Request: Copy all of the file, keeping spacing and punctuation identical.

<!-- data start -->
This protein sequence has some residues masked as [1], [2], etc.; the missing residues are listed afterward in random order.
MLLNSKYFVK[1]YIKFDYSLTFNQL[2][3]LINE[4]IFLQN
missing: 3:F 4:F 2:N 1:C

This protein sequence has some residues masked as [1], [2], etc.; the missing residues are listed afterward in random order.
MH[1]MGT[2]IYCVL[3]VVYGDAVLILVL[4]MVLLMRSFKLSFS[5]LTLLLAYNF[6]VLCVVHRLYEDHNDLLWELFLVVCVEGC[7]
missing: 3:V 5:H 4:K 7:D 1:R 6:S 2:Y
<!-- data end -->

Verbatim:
This protein sequence has some residues masked as [1], [2], etc.; the missing residues are listed afterward in random order.
MLLNSKYFVK[1]YIKFDYSLTFNQL[2][3]LINE[4]IFLQN
missing: 3:F 4:F 2:N 1:C

This protein sequence has some residues masked as [1], [2], etc.; the missing residues are listed afterward in random order.
MH[1]MGT[2]IYCVL[3]VVYGDAVLILVL[4]MVLLMRSFKLSFS[5]LTLLLAYNF[6]VLCVVHRLYEDHNDLLWELFLVVCVEGC[7]
missing: 3:V 5:H 4:K 7:D 1:R 6:S 2:Y